So far Europe’s QE is having some trouble gaining pace. As of March 13, the ECB reports that €9.7 under the Public Sector Purchase Program has been carried out, or about half the rate that was anticipated. That may come as a shock to those not familiar with the ECB’s heightened action of the past eight months, but it is actually quite consistent with prior “programs.” Despite all the promises of radical intervention, the “markets” seem highly uninterested if not completely immune to the liquidity enticements.
The third covered bond buying program only captured €57 billion in liabilities, offering liquidity far less than anticipated. The asset-backed buying program, which was a central focus at one time and celebrated as such, is almost non-existent with just €3.7 billion net purchasing. This is so far below what was projected when it was finally described in September 2014:
The European Central Bank ushered in a new era by launching an aggressive bond-buying program Thursday, shifting pressure to Europe’s political leaders to restore prosperity in one of the global economy’s biggest trouble spots.
In other words, the idea of “aggressive bond-buying” was mere posturing and did not reflect actual appetite nor the ability of the central bank to deliver on “portfolio effects.”
“ECB policymakers are attempting to ward off deflation and jumpstart the eurozone economy,” says Alex Epstein, an analyst at Schaeffer’s Investment Research.
Asset-back securities are packages of loans issued by banks to investors. The goal of the ECB is to buy those securities from banks, leaving banks with a wad of cash that could be put to better use, such as issuing loans.
Despite the deficient take-ups on the programs, lending in Europe did increase modestly in December for the first time in almost two years. The (revised) 0.17% increase in year-over-year lending was followed by a nearly 1% increase in January. For the banking system as a whole, total loans (which include lending programs to Euro-area governments) in January were €100 billion more than January 2014.
The timing of this change in lending might seem to offer at least some evidence as to the effects of ECB monetarism, except that what I described above is contradictory to that idea. That might then suggest that perhaps the EU economy itself was already on the mend by the time the ECB acted, and thus banks did not need any additional boost. However, the actual data does not lend itself (pun intended) to that interpretation either, as, more likely, there were just anticipations of ECB’s QE acting ahead.
If you separate lending in Europe by segment there really isn’t lending of the type that is being desperately sought. In the ECB’s categorization, the intent is to see a large and sustained increase in credit-based real economic activity which means loans to households and businesses (non-financial corporations). Not surprisingly, given the actual condition of banking in Europe, lending in both of those categories remains stuck below zero, which means banks are still cutting back lending in the real economy. That would certainly corroborate the pitiful participation in either ABSPP or CBPP3.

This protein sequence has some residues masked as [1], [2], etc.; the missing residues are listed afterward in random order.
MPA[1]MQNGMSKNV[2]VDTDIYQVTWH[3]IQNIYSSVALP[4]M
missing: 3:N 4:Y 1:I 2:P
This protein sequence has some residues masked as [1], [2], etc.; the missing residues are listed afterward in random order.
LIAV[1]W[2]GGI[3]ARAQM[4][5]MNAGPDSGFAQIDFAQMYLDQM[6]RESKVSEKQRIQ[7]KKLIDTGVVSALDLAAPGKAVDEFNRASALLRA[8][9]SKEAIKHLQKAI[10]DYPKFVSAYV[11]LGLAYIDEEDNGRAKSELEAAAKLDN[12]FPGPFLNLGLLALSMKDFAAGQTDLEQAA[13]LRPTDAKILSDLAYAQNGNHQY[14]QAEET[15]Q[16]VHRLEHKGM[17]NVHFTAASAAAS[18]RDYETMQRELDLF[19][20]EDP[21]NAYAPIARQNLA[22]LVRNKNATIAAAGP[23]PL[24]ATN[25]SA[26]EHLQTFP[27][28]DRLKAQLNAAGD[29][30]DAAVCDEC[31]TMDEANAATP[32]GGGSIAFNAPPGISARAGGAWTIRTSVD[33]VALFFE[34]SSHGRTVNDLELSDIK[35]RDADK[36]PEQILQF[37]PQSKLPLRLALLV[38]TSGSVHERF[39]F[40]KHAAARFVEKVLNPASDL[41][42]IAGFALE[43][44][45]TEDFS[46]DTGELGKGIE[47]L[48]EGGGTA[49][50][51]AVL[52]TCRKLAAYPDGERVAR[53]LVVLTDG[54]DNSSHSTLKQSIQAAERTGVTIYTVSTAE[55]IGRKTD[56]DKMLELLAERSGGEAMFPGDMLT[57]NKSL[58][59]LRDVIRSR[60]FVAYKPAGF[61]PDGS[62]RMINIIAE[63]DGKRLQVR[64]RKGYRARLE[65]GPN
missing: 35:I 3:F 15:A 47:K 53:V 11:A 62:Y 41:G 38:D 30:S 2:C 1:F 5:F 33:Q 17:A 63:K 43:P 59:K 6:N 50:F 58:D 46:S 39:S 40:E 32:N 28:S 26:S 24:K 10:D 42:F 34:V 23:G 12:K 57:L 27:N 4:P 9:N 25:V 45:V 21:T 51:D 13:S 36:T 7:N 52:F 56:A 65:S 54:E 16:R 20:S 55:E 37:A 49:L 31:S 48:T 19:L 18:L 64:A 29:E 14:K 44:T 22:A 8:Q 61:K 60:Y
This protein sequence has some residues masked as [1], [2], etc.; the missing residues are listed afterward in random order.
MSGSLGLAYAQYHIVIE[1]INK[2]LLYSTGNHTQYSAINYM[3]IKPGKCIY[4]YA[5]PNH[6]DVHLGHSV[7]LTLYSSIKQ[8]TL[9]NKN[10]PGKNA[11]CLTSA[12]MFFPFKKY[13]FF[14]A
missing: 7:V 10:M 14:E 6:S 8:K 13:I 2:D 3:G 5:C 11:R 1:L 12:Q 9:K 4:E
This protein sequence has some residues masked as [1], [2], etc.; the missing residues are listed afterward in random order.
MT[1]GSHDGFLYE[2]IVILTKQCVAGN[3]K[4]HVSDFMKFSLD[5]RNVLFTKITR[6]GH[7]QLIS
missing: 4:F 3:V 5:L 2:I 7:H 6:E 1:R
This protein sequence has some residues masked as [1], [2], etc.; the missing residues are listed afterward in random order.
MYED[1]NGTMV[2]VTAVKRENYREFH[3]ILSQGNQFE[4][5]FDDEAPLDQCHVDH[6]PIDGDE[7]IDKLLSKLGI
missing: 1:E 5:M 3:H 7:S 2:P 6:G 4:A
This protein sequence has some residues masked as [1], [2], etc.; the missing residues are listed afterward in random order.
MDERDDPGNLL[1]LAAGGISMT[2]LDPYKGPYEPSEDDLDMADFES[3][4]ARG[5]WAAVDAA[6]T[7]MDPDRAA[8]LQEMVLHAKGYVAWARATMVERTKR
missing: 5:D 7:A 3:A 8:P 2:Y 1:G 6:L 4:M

Since lending has not picked up to either households or businesses, that can only mean an increase in loan activity with or within the financial sector. In fact, that is where almost all the €100 billion gain came from, as banks, for some reason, have decided to send this “portfolio effect” out to “financial corporations other than MFIs.”
This category includes securitization conduits, so it could very well be renewed surge in lending via that channel but there is no confirmation as to what these “other financial corporations” are actually doing. The traditional conduits, which do report to the ECB, are still shrinking or at least maintaining a consistent level of assets. There is little information on where this increase in lending is actually going, though we can infer from the type of businesses arranged here that this is likely recalibrating and repositioning credit functions (financial corporations other than MFIs tend to be non-bank intermediaries, including interbank conduits). That itself creates the striking possibility that banks are using off-balance sheet arrangements to resort activities to best “take advantage” of the ECB’s QE.
In other words, so far the changes in European banking have been purely and totally financial without any spillover into the actual economy (yet). Maybe that is a prerequisite step for repairing Europe economically, especially since Europe is far more dependent on banking than the US and its bond markets, but I highly doubt it. The nature of “portfolio effects” no matter how repressive central banks become, and the ECB is highly so, is far more uncertain than orthodox theory allows. Given the nature of Europe right now, it might be easier to try to scalp ECB price intrusions than to lend into a decimated real economy featuring an overwhelming degree of uncertainty, not to mention a default overhang that has never been alleviated (or allowed natural correction, as that would mean widespread insolvency).
The only actual, visible reaction to the ECB’s intentions since last June has been contained within asset prices almost exclusively. That is a constant of this type of monetarism, which only further suggests any lending increase so far in Europe is more of the same.